Academic journal article Texas Journal of Women, Gender, and the Law

Gendered Workers/market Equality

Academic journal article Texas Journal of Women, Gender, and the Law

Gendered Workers/market Equality

Article excerpt

I. Market Gender Constructs: Men Will Be Men And So Will Women

So far, gender equality has meant that women have become freer to be men; now the task is to free men to take on women's roles. Social support for childcare requires that it be transformed from women's work to citizens' responsibility.

Feminism and other civil rights movements have subverted gender status in an unexpectedly close alliance with the market and the very different agenda that the market encourages. Markets have a dynamic and a baseline of their own that make certain wrongs obvious and others hard to see. The market alliance powered civil rights victories. But it also limits the change: our markets continue to function within a strong culture of status.

Decades of feminism have freed women from many longstanding gender roles. Men, however, remain more constrained. Women now wear pants, but men still do not wear dresses. Mothers of young children overwhelmingly work in the paid labor market, but male housewives remain rare. Tomboys have won some acceptance, but boys are still expected to be boys.

The result is predictable. As women have taken on traditional male roles, they have continued to be responsible for female roles as well.1 Someone, after all, has to take care of the children and do the laundry and the cooking and the cleaning and the shopping and the entertaining.

In the upper echelons of the workplace, female executives have succeeded when, just like their male counterparts, they have put their careers ahead of family obligations and responsibilities. In the rest of the economy, women-now dominating both the routine clerical workforce and the part-time swing labor market-have also won the right to be treated as men. Instead of workplaces adapting to the needs of families, women have adapted to the needs of the workplace, taking lower pay and less interesting work in exchange for at least marginally greater time-flexibility.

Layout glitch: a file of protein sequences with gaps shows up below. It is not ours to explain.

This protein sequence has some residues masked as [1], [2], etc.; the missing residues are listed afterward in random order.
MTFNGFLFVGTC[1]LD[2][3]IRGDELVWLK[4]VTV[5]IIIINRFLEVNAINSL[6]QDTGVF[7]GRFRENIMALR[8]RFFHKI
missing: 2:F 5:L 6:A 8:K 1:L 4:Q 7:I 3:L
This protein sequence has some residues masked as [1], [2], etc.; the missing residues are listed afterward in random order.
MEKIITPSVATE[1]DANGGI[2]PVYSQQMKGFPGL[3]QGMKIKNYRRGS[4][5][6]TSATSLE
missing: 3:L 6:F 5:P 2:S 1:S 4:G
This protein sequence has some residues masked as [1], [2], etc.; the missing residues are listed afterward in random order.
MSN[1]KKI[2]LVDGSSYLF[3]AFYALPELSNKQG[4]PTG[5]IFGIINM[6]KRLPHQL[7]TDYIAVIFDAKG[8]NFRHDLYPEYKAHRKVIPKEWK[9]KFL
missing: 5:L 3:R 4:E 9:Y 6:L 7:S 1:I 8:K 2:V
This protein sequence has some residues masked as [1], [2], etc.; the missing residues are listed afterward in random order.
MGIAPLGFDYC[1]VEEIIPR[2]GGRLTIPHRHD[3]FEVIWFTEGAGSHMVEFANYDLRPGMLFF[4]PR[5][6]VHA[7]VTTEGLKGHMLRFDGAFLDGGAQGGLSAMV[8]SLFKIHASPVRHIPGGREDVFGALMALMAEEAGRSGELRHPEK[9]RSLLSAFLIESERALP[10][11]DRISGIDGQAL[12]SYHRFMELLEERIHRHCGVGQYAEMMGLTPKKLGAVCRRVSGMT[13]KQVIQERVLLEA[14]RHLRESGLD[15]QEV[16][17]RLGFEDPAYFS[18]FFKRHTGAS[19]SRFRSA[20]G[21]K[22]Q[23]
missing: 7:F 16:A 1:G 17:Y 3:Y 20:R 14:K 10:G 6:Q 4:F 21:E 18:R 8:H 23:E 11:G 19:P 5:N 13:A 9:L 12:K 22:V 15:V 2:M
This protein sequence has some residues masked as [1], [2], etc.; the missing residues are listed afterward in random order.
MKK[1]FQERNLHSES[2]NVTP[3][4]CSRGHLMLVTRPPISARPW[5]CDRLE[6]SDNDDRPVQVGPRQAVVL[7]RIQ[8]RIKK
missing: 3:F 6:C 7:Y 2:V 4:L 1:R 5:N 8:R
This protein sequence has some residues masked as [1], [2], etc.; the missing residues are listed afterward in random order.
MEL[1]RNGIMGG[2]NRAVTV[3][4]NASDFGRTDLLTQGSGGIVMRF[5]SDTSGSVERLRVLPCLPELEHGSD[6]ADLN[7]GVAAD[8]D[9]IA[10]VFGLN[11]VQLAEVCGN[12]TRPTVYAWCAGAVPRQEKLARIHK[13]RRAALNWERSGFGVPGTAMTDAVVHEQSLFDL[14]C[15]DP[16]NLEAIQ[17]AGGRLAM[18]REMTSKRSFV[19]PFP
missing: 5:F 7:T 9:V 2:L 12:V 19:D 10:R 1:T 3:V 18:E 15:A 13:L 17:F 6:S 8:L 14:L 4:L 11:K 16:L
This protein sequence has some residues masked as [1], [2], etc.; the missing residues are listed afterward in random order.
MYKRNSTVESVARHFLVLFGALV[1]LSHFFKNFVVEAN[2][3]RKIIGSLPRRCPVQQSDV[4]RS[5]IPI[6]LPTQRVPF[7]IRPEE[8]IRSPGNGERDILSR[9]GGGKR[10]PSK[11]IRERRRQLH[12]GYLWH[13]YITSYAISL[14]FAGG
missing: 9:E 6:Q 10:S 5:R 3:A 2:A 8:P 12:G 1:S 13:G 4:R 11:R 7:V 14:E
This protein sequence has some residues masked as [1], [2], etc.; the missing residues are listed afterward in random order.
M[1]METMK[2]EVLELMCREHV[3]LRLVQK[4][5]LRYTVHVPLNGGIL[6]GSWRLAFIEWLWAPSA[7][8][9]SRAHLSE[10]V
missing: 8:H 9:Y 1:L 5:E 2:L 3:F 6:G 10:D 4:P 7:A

The gender reverse, however, has not been true. In the upper echelons, men are still assumed to have a wife or to otherwise be willing and able to put their lives on hold when the office calls. In the less rarified strata, men remain in short supply in those sectors of the job market organized to accommodate a significant family role. Often this is due to more or less overt discrimination-it is not easy for a semi-skilled young man to get a pink collar job. Deindustrialization and the feminization of the back-office working class have left too many uneducated young men without any socially useful role at all-still barred from nurturing roles in the family, no longer needed in the workplace, little left to do but riot or rot in jail.

In short, much of the success of the feminist movement has been in allowing women to act like men.

A. The Unencumbered Worker: Liberation from the Family Wage

In one area, men are now treated more like women. The male "family wage" is dead. Male wages are still higher than female wages, but on an hourly basis the gap has shrunk dramatically, and in the bottom half of the income distribution almost entirely by a decline in male wages.2 In the great middle of the income distribution, men have lost the ability support a family financially, without gaining a new role in actual family activities.

But this male to female gender reversal can be seen the other way-perhaps it is more accurate to see the departed family wage as having itself been a gender reversal. Men were treated like women, as responsible caregivers and supporters of dependants. The demise of the family wage means that the employment market now treats men and women alike as single, unencumbered monads, each responsible for himself or herself alone. In short, family men and women alike have been reconstructed as single bachelors.3

In the old days (say back in the days of the Feminine Mystique),4 status rules limited the labor market and imposed a gendered division of labor. …

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